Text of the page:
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The office reshuffle

The collateral damage is all around me as I type.

My go-to recycling bin, usually one-quarter to half full, has become a tower of rags, mags and refugee books.

Surfaces once long obscured by yellowing papers lie bare, desks last seen heading for the Bermuda Triangle have reappeared on the radar and plastic crates lie beside chairs like tired dogs in repose by their masters. As for the amount of neglected food being unearthed, the less said the better.

This ain't no bog-standard decluttering exercise. This is a bona fide office reshuffle, the source to many - chiefly feature writers, to be frank, the drama queens of the trade - of monumental distress. (It does make you wonder what kind of lives your colleagues lead. Me? Adaptability is my middle name and flexibility my mistress. Routines are for stand-ups - and feature writers.)

If you took the demeanour of certain colleagues at face value you might conclude that they had been spending time in the bowels of Bedlam.

This weekend's office moves will "improve efficiency and make co-ordination easier". These are worthwhile goals. Amen. I for one am more than happy to co-operate with Big Chief Office Shake-up.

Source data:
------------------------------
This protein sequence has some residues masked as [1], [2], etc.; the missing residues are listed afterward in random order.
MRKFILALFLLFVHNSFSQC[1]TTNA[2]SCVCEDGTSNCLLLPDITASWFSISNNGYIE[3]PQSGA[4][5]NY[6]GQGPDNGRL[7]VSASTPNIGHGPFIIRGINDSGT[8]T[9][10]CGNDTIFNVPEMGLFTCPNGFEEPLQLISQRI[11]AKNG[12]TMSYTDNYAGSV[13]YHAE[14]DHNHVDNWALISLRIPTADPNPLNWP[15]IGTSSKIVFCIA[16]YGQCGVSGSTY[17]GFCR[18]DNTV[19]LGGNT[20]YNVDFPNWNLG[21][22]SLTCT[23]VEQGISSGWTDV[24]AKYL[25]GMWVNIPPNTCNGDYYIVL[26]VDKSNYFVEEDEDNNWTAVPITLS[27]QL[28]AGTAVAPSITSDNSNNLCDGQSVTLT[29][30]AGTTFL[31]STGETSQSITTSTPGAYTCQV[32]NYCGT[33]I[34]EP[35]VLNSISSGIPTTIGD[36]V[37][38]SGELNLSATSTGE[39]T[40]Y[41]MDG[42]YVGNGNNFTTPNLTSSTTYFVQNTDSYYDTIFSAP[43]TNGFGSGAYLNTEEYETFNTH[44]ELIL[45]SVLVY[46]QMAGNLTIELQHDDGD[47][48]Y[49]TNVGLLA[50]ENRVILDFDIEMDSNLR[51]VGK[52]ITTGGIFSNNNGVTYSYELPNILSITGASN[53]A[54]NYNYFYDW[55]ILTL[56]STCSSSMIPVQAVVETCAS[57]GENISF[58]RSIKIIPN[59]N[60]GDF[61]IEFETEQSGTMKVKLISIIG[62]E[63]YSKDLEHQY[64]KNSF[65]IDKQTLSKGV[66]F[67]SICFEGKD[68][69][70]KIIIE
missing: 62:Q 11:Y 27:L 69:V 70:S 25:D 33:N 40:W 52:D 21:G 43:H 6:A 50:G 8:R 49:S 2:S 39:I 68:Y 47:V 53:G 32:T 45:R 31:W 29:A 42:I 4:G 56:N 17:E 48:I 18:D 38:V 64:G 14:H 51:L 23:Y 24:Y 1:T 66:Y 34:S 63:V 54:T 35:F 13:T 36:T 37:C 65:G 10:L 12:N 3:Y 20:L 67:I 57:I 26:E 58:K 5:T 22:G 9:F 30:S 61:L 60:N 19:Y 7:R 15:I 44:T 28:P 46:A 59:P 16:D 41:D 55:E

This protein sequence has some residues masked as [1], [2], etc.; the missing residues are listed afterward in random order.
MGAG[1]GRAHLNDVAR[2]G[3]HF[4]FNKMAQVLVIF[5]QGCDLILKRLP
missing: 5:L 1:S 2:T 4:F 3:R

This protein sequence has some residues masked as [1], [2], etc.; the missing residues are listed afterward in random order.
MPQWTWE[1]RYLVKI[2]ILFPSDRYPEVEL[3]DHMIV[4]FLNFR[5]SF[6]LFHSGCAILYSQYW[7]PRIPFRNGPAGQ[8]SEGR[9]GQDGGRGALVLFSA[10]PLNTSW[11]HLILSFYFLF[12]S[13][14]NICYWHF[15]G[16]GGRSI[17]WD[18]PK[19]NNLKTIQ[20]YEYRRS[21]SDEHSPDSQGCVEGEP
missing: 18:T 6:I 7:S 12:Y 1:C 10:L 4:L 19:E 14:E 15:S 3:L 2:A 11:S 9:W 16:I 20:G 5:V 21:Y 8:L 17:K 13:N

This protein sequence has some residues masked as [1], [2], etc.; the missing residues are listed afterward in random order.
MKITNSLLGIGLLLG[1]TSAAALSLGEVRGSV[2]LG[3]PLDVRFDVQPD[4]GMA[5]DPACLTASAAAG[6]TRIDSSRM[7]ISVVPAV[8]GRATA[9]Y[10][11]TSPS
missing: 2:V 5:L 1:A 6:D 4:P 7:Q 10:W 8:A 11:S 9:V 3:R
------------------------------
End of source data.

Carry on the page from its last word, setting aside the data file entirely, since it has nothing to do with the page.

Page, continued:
The advice on the reshuffle continues: "The moves also offer a good chance to tidy up the office and scrap any unnecessary paper or other material lying around."

The problem here is that pretty much sums up many of the contents of the office, furniture and PCs aside. Few of us need the papers and books we surround ourselves with for, when God invented the internet, He negated the requirement for each desk to accommodate fat dictionaries and arcane grammatical texts (though not Scots Law For Journalists, I hasten to add).

But we like our reference books, our fading copies of memorable issues of newspapers and supplements. They let us keep our bearings in a restless sea. Unlike our ephemeral computers, they have - dare I say it - soul.

At this precise moment a colleague is preparing his crate for its impending transfer from the periphery of operations to the belly of the beast.

He will be overseas when the moves take place. He isn't happy. The stoor kicked up by clearing his desk has given him the "hands of a navvy". "If anyone touches this mug," he hisses as he places it in his crate, "they're dead."

See what I mean about distress? I'm keeping well away.

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